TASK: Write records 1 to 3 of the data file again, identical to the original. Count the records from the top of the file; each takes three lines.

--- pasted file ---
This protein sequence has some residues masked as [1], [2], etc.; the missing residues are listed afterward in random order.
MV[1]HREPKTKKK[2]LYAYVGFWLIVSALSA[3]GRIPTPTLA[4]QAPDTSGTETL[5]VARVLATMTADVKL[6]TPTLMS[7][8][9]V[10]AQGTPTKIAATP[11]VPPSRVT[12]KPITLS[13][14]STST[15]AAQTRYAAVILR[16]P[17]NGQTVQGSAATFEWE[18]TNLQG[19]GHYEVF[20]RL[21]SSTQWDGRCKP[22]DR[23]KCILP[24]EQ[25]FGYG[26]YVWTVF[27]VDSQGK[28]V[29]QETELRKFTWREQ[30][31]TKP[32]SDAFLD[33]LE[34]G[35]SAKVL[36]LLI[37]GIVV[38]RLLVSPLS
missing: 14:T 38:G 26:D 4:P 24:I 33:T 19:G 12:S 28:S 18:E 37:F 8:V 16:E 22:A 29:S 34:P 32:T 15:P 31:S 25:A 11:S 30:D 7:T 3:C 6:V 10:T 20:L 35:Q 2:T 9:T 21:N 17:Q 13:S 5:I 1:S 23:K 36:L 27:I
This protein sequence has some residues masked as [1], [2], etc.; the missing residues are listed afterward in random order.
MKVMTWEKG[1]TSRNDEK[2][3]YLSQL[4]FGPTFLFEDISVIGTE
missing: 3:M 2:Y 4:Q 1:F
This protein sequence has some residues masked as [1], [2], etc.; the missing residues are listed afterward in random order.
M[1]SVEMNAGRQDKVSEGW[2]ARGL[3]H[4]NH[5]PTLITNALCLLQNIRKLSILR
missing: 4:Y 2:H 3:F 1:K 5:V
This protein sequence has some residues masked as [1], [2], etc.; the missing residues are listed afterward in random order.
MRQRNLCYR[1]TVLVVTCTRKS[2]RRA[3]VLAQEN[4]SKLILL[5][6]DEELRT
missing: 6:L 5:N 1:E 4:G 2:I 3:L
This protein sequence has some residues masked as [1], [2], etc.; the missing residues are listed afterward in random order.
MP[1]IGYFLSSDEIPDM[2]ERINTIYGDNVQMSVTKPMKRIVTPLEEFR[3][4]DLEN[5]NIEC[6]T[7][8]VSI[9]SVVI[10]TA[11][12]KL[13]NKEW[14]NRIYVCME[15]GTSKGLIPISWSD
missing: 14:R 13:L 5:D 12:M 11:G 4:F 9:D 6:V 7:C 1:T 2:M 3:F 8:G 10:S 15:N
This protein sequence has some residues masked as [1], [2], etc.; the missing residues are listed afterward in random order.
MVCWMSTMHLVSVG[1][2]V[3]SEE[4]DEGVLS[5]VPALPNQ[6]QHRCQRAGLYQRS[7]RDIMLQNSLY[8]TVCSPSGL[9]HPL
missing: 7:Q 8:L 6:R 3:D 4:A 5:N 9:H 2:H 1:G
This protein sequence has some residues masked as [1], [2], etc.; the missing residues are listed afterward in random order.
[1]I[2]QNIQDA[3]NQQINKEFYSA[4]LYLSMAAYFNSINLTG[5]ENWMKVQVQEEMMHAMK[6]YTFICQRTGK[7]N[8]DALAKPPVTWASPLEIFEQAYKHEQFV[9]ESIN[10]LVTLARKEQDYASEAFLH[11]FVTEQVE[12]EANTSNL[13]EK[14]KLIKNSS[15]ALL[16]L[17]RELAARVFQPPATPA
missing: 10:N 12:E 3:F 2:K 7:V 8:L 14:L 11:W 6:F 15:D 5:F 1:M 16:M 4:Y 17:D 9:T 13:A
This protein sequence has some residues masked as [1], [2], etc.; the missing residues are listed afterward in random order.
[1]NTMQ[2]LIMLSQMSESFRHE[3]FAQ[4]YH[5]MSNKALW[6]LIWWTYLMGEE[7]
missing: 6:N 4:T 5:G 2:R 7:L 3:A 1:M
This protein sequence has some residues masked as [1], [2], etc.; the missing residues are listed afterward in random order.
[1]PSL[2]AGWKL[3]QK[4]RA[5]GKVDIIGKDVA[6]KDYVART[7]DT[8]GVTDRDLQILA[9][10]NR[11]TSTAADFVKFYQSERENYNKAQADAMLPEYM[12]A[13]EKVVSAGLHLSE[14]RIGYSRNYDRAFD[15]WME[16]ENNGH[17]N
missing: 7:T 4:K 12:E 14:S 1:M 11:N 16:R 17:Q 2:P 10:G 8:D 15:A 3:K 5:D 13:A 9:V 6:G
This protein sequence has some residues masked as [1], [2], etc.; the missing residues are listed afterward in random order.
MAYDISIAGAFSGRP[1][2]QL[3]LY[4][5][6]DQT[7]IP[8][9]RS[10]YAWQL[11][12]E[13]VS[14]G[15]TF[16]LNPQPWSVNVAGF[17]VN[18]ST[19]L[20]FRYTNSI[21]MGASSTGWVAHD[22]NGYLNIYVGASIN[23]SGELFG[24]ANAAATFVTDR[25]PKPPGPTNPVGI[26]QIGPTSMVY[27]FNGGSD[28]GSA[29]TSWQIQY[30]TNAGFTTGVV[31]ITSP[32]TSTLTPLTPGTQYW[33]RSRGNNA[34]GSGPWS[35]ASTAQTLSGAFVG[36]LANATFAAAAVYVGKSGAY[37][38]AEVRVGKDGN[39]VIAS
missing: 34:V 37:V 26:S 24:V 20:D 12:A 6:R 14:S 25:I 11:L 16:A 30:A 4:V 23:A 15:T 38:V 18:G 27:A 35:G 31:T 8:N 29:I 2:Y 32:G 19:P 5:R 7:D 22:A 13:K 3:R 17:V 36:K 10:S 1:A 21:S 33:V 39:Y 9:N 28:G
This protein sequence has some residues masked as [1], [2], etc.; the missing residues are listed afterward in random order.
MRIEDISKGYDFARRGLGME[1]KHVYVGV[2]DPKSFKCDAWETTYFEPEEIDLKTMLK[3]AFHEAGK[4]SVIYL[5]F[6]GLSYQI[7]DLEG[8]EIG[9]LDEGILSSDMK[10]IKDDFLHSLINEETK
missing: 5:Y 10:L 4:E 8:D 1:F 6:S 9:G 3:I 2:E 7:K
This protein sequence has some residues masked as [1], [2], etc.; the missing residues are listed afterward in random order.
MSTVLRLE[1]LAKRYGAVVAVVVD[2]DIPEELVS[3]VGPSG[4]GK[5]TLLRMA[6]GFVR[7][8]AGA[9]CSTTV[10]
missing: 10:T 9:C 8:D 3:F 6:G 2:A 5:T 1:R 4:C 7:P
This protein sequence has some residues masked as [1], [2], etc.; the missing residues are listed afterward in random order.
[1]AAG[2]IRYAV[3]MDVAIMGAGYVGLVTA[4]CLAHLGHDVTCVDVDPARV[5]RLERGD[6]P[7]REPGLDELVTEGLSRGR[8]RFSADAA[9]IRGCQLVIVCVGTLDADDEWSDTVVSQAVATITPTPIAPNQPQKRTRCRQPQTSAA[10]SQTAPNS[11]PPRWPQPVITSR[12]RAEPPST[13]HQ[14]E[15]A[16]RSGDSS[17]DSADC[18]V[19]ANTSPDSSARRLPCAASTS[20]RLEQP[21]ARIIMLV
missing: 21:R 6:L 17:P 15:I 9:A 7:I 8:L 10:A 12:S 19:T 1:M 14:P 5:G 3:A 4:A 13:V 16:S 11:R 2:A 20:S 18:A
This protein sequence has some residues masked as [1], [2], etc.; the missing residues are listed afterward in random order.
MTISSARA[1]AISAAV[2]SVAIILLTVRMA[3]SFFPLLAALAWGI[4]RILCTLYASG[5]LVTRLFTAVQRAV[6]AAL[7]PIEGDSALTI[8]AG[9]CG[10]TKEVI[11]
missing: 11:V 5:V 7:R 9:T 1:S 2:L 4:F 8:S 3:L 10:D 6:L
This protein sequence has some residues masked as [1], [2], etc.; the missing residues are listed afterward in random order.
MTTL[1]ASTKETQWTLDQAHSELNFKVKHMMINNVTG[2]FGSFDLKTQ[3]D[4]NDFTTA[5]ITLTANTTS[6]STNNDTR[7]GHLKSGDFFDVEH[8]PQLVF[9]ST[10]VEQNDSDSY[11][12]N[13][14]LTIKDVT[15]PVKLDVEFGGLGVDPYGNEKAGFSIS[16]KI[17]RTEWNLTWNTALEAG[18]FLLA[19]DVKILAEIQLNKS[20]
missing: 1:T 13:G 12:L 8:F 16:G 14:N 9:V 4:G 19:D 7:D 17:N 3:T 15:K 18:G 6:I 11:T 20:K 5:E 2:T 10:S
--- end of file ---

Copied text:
This protein sequence has some residues masked as [1], [2], etc.; the missing residues are listed afterward in random order.
MV[1]HREPKTKKK[2]LYAYVGFWLIVSALSA[3]GRIPTPTLA[4]QAPDTSGTETL[5]VARVLATMTADVKL[6]TPTLMS[7][8][9]V[10]AQGTPTKIAATP[11]VPPSRVT[12]KPITLS[13][14]STST[15]AAQTRYAAVILR[16]P[17]NGQTVQGSAATFEWE[18]TNLQG[19]GHYEVF[20]RL[21]SSTQWDGRCKP[22]DR[23]KCILP[24]EQ[25]FGYG[26]YVWTVF[27]VDSQGK[28]V[29]QETELRKFTWREQ[30][31]TKP[32]SDAFLD[33]LE[34]G[35]SAKVL[36]LLI[37]GIVV[38]RLLVSPLS
missing: 14:T 38:G 26:D 4:P 24:I 33:T 19:G 12:S 28:S 18:E 37:F 8:V 16:E 22:A 29:S 34:P 32:T 15:P 31:S 25:A 11:S 30:D 7:T 3:C 6:V 10:T 20:L 35:Q 2:T 9:T 21:N 17:Q 13:S 5:I 1:S 23:K 36:L 27:I
This protein sequence has some residues masked as [1], [2], etc.; the missing residues are listed afterward in random order.
MKVMTWEKG[1]TSRNDEK[2][3]YLSQL[4]FGPTFLFEDISVIGTE
missing: 3:M 2:Y 4:Q 1:F
This protein sequence has some residues masked as [1], [2], etc.; the missing residues are listed afterward in random order.
M[1]SVEMNAGRQDKVSEGW[2]ARGL[3]H[4]NH[5]PTLITNALCLLQNIRKLSILR
missing: 4:Y 2:H 3:F 1:K 5:V